Six Word Memoirs

Years ago I was told that concision was key to success. Say little but say it well. Be of consequence. I always liked the idea of not saying very much at all, ensuring brevity and introspection in what was not said as opposed to all that was. Somewhere along the line, someone suggested six words and it has consequently become the marker for attainment. Of course there are those of you who will be sat here basking in the irony of me relentlessly writing a blog whilst commenting on an imperative need to be concise and meaningful. To you I say fuck you. There’s your six words.

For Sale: Baby shoes, never worn.

Reportedly Ernest Hemingway, having been bet to the contrary, triumphed in a particular wager, to the tune of ten dollars, posed by his friend back when he was alive and sober enough to do so. The task was to write a story in six words. He wrote the above. As a result, year after succeeeding year has seen pretentious literary types with peculiar moustaches and tweed blazers with funny elbow pads (that smell like old men) anguish over the story despondently. What did he mean? What was he trying to say? Why doesn’t my moustache look like his? The questions were, as you can see – profound.  

Most people have settled somewhat upon a couple, who had had (I know what I mean) and subsequently lost a child; hence negating any further need for shoes. Did the mother miscarry? Are the parents poor, hence the resale? Was this in anyway related to A Farewell to Arms? Nothing is quite clear and yet the sentence is bathed in his characteristic tragedy and we will be scratching our heads for years to come, pondering what he really might have meant.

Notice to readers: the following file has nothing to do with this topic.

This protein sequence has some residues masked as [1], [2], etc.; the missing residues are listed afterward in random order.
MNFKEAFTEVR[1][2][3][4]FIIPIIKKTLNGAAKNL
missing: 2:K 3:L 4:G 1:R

Hemingway called it his iceberg theory. The facts float succintly above the water like turds, delivering a simple allegory; underneath which lies the cogs and wheels of structure and symbolism. I have no idea where the faecal simile came from, but it is apt I feel. As someone who has encroached upon a lonely turd in the toilet, helplessly unflushed, I can assure you, the mystery is gargantuan and absurd. Who left it there? Why? To what end? WHAT DOES IT ALL MEAN??

I think I’ve rambled. In any case, brevity suits our contemporary social climate. We update one another in 140 characters, painfully reporting every pointless occurence with religious regularity whilst saying absolutely nothing at all. I really couldn’t care less about your cat and the little dead rodent gifts it bestows upon you; here’s your story: YOU MADE ME KILL YOUR CAT. These utterances however have the inherent potential to mean so much more. Why was included? More importantly what was left out and why was this restraint shown?

To conclude I leave you with my piece, a devastating simple affair I feel addresses the very thresholds of English wit and symobolism. The question mark was a nice touch and really holds it all together…

Would you shut the fuck up?

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